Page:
However, whether blistering promotes subsequent SSI (i.e. infection of the surgical incision wound itself) is doubtful. In a randomized study with 240 patients who underwent minimally invasive total knee replacement, Kuo et al. compared a silver-impregnated hydrocolloid dressing (intervention group) with an antimicrobial-impregnated dressing (control group). In the intention-to-treat analysis, the incidence of blistering was 2.5% in the intervention group compared to 5% in the control group; the incidences for SSI grade 1 (superficial) were 0.8% and 8.3%, respectively (5). If blistering (at a distance from the surgical wound) had promoted the development of SSI, one would have expected a higher SSI incidence in the intervention group too. An older study by Koval et al. showed that the incidence of postoperative blistering after orthopedic hip surgery was determined more by the type and duration of the surgical procedure itself than by the dressing used (6).
Significant changes in postoperative wound care in recent years
For several relevant secondary endpoints, the study by Bredow et al. showed advantages for the use of the absorbent wound dressing: fewer dressing changes, better patient comfort, improved handling, and easier removal. For these (and some other) secondary endpoints, the advantages of using the absorbent wound dressing compared to the conventional wound dressing were statistically significant (3). However, it is important to point out here that the evidence-based practice of postoperative wound care has changed significantly in recent years, even though these changes have not been implemented everywhere. Provided proper adaption of wound margins (using surgical staples, interrupted stitches or subcuticular suture), epithelization of the surgical wound is completed after 48 hours. Any SSI which may occur later in the postoperative course is caused by bacteria that were brought to deeper parts of the wound during the operation (and not by secondary penetration into the wound). Consequently, current Cochrane analyses do not focus on the question whether dressings are still required after 48 hours, but on whether they can be removed earlier (7) or whether postoperative showering earlier than 48 hours after surgery is acceptable (8). Whether the prophylactic use of negative pressure wound therapy (vacuum-assisted wound closure) in patients in whom increased amounts of wound exudate are expected and in patients with edema of primary closed wounds is advantageous, remains to be shown (9).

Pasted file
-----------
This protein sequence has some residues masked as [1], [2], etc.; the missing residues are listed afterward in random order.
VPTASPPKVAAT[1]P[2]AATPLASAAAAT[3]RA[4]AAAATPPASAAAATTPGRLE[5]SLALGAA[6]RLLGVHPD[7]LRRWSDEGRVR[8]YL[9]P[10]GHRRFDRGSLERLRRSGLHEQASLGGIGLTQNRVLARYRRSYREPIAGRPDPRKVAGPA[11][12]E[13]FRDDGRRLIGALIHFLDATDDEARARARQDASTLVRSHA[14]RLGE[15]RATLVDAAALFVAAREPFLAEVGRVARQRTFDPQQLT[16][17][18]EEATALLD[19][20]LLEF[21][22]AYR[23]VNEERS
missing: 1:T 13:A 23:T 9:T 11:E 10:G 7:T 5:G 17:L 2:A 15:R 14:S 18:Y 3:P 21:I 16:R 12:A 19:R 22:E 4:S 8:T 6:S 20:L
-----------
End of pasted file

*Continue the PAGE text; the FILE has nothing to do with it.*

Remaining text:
After concepts for faster postoperative recovery had initially been adopted in visceral surgery (“fast-track”, “enhanced recovery after surgery“ [ERAS]), such concepts have now been reported in orthopedic surgery. For example, Auyoung et al. succeeded in reducing postoperative hospital length of stay after total knee replacement from 76.6 hours to 56.1 hours without increase in re-admission by establishing an ERAS pathway (10). Therefore, the challenges for the future are, besides finding the best dressing, to establish a reliable follow-up program for outpatient wound care to detect any delayed SSI in time.
Conflict of interest
The author declares no conflict of interest.
Prof. Dr. med. Wolf O. Bechstein
Klinik für Allgemein- und Viszeralchirurgie
60590 Frankfurt am Main
Cite this as:
Bechstein WO: Towards simpler and reliable wound care. Dtsch Arztebl Int 2018; 115: 211–2. DOI: 10.3238/arztebl.2018.0211
Prof. Dr. med.
Wolf O. Bechstein